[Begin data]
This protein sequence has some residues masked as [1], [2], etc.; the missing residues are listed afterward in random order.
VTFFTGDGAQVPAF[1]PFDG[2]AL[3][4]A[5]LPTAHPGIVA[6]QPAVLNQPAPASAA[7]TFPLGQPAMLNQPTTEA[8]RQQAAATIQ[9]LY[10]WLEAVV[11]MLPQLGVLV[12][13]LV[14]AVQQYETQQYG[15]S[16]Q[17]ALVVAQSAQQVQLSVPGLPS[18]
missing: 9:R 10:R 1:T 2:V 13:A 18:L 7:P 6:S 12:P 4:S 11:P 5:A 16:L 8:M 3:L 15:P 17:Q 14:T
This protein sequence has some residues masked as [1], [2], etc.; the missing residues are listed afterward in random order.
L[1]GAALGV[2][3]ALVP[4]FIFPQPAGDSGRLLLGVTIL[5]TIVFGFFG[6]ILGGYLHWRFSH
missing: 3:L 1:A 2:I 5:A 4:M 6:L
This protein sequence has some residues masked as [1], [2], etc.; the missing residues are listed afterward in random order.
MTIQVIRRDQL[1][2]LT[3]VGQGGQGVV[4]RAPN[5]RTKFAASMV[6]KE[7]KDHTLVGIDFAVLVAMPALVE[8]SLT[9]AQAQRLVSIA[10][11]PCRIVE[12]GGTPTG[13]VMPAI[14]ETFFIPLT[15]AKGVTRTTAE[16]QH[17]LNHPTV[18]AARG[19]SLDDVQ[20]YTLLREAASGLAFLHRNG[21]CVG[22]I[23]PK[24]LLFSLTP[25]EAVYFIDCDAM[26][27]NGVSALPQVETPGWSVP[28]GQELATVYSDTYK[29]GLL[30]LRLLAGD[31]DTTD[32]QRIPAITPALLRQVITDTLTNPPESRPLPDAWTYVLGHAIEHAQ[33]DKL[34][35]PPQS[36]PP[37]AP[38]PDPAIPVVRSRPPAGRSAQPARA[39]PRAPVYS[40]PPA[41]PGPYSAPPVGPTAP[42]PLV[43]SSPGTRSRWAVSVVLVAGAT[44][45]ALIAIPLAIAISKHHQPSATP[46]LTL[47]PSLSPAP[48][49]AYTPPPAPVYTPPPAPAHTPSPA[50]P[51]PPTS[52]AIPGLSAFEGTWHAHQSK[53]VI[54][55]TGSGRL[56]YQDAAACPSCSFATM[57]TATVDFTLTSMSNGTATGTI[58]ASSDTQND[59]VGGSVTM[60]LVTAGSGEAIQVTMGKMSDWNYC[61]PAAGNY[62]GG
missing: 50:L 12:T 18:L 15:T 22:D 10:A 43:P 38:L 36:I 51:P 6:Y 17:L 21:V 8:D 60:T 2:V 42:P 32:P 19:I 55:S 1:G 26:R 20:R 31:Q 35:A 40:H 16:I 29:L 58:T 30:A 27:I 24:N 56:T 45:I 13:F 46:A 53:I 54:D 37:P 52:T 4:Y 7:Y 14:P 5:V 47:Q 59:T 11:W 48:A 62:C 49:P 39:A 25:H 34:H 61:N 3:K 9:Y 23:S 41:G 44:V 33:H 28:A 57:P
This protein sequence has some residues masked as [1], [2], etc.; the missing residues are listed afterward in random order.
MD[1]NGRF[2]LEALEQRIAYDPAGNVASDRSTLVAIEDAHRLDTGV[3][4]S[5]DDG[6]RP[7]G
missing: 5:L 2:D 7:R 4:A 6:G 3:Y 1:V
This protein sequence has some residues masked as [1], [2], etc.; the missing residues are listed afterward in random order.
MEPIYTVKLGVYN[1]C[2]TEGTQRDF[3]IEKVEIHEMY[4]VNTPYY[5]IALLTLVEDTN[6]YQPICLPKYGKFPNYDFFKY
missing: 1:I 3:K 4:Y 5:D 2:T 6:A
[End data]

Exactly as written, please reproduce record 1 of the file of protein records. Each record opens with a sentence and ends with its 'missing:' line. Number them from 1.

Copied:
This protein sequence has some residues masked as [1], [2], etc.; the missing residues are listed afterward in random order.
VTFFTGDGAQVPAF[1]PFDG[2]AL[3][4]A[5]LPTAHPGIVA[6]QPAVLNQPAPASAA[7]TFPLGQPAMLNQPTTEA[8]RQQAAATIQ[9]LY[10]WLEAVV[11]MLPQLGVLV[12][13]LV[14]AVQQYETQQYG[15]S[16]Q[17]ALVVAQSAQQVQLSVPGLPS[18]
missing: 9:R 10:R 1:T 2:V 13:A 18:L 7:P 6:S 12:P 4:S 11:P 5:A 16:L 8:M 3:L 15:P 17:Q 14:T